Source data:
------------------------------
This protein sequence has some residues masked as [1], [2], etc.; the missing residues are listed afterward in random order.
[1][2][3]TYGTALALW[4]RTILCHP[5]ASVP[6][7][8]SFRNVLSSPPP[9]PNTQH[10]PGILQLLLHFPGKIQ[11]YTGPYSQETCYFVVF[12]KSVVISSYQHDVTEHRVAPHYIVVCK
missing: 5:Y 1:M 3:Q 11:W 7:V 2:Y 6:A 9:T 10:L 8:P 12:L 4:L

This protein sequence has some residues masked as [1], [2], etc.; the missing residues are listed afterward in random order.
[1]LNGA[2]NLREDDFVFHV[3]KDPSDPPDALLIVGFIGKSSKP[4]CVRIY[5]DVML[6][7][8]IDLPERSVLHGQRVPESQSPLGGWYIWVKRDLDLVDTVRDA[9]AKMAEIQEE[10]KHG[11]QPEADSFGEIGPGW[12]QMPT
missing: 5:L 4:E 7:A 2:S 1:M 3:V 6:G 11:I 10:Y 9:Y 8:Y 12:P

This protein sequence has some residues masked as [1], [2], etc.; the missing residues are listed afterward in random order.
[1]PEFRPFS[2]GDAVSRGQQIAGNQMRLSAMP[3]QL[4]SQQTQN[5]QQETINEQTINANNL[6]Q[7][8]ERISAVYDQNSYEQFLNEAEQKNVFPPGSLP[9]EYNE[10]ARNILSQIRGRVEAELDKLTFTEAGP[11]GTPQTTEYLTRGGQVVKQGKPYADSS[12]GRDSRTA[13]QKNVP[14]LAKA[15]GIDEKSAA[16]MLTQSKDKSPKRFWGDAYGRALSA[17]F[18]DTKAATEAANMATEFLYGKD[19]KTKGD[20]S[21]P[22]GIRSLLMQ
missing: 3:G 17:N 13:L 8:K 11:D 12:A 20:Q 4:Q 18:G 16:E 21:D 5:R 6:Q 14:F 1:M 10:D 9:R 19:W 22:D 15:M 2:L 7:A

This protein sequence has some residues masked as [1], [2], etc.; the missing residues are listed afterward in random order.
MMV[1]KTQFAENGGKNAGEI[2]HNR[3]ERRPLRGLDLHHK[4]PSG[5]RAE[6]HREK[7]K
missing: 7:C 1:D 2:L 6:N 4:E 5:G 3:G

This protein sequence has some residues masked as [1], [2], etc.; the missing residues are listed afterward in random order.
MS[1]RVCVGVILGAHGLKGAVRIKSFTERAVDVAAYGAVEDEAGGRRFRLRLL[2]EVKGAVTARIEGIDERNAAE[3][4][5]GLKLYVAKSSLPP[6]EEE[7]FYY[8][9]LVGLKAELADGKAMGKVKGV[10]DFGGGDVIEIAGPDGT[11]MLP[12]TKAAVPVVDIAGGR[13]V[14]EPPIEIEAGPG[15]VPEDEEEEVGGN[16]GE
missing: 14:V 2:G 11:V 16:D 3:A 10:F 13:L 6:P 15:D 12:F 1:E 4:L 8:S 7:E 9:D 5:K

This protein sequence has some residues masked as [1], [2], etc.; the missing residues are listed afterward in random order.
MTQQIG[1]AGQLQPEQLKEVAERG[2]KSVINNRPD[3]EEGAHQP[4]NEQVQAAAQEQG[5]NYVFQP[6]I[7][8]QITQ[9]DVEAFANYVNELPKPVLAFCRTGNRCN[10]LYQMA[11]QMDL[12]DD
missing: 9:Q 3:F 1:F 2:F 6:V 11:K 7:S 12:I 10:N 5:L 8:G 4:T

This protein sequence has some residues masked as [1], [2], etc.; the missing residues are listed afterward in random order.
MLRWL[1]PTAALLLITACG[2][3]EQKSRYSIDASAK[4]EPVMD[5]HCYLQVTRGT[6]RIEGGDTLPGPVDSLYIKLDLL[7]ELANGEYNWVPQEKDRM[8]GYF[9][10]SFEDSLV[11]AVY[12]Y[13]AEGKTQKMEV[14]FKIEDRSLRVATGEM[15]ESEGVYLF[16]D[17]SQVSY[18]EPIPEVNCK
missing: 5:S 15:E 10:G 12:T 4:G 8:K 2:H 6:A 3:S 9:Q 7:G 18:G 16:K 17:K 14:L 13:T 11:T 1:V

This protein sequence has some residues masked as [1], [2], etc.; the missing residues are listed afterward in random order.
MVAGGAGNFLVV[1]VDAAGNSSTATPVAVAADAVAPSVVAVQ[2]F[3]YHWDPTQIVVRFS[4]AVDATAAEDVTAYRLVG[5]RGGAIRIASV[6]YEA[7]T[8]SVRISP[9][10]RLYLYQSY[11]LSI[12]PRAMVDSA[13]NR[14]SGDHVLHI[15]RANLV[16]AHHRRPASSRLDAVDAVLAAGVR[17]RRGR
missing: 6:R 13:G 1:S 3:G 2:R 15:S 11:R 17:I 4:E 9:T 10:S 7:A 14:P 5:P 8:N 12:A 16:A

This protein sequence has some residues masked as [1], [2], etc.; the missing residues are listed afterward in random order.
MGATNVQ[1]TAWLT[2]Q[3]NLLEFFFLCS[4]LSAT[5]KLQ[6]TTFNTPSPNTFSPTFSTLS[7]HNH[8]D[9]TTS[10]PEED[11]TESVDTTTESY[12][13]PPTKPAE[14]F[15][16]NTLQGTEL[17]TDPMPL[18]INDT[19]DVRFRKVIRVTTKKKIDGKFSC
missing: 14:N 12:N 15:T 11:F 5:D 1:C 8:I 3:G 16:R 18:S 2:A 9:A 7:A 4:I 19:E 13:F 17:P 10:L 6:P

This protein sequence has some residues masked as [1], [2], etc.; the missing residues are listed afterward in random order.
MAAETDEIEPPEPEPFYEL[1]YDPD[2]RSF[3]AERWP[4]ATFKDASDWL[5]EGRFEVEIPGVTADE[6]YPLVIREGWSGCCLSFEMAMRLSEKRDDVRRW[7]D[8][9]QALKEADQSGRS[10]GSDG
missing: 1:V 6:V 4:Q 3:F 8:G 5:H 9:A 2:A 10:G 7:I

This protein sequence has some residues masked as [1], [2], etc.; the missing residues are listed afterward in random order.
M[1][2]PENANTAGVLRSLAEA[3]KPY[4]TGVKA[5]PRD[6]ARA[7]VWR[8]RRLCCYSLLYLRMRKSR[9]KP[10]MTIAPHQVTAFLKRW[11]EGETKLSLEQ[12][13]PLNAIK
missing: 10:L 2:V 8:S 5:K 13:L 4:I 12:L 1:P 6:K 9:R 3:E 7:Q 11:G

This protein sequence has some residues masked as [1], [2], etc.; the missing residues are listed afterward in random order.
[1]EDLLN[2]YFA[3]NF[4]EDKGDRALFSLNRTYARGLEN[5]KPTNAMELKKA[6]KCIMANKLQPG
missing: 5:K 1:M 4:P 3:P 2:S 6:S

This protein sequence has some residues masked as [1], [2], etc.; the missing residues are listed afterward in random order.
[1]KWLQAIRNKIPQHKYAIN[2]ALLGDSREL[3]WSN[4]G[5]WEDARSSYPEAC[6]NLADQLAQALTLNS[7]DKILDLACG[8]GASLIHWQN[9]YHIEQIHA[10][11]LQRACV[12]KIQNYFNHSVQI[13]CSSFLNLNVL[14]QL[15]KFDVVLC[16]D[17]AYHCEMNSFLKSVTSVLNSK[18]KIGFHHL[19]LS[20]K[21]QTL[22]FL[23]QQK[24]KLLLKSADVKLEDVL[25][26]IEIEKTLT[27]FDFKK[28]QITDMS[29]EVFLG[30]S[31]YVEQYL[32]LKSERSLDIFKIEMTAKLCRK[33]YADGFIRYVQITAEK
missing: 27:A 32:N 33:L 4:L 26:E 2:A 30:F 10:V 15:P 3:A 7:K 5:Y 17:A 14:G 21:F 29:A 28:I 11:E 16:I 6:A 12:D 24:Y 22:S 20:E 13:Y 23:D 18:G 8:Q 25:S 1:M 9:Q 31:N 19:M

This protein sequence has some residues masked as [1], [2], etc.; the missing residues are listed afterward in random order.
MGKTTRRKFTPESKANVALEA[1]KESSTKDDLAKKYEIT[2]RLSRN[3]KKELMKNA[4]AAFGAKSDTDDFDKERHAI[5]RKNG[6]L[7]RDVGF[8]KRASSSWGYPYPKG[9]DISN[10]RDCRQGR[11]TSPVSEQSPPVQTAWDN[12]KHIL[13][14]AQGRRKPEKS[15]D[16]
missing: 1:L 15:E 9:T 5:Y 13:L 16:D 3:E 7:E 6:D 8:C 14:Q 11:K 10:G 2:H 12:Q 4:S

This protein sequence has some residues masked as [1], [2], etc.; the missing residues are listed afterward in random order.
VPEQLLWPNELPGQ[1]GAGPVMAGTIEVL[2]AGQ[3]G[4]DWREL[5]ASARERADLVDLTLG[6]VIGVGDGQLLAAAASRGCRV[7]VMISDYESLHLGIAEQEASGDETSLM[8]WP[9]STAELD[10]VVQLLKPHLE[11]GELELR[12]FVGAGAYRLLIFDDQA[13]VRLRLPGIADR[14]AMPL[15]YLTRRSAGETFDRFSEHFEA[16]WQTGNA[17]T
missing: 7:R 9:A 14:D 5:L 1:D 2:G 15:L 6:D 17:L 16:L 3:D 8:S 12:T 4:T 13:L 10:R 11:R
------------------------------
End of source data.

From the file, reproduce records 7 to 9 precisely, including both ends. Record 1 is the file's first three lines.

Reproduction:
This protein sequence has some residues masked as [1], [2], etc.; the missing residues are listed afterward in random order.
MLRWL[1]PTAALLLITACG[2][3]EQKSRYSIDASAK[4]EPVMD[5]HCYLQVTRGT[6]RIEGGDTLPGPVDSLYIKLDLL[7]ELANGEYNWVPQEKDRM[8]GYF[9][10]SFEDSLV[11]AVY[12]Y[13]AEGKTQKMEV[14]FKIEDRSLRVATGEM[15]ESEGVYLF[16]D[17]SQVSY[18]EPIPEVNCK
missing: 5:S 15:E 10:G 12:T 4:G 8:K 2:H 6:A 3:S 9:Q 7:G 18:G 16:K 17:K 14:L 13:T 11:T 1:V

This protein sequence has some residues masked as [1], [2], etc.; the missing residues are listed afterward in random order.
MVAGGAGNFLVV[1]VDAAGNSSTATPVAVAADAVAPSVVAVQ[2]F[3]YHWDPTQIVVRFS[4]AVDATAAEDVTAYRLVG[5]RGGAIRIASV[6]YEA[7]T[8]SVRISP[9][10]RLYLYQSY[11]LSI[12]PRAMVDSA[13]NR[14]SGDHVLHI[15]RANLV[16]AHHRRPASSRLDAVDAVLAAGVR[17]RRGR
missing: 6:R 13:G 1:S 3:G 2:R 15:S 11:R 17:I 4:E 9:T 10:S 7:A 14:P 5:P 8:N 12:A 16:A

This protein sequence has some residues masked as [1], [2], etc.; the missing residues are listed afterward in random order.
MGATNVQ[1]TAWLT[2]Q[3]NLLEFFFLCS[4]LSAT[5]KLQ[6]TTFNTPSPNTFSPTFSTLS[7]HNH[8]D[9]TTS[10]PEED[11]TESVDTTTESY[12][13]PPTKPAE[14]F[15][16]NTLQGTEL[17]TDPMPL[18]INDT[19]DVRFRKVIRVTTKKKIDGKFSC
missing: 14:N 12:N 15:T 11:F 5:D 1:C 8:I 3:G 16:R 18:S 2:A 9:A 7:A 4:I 19:E 13:F 17:P 10:L 6:P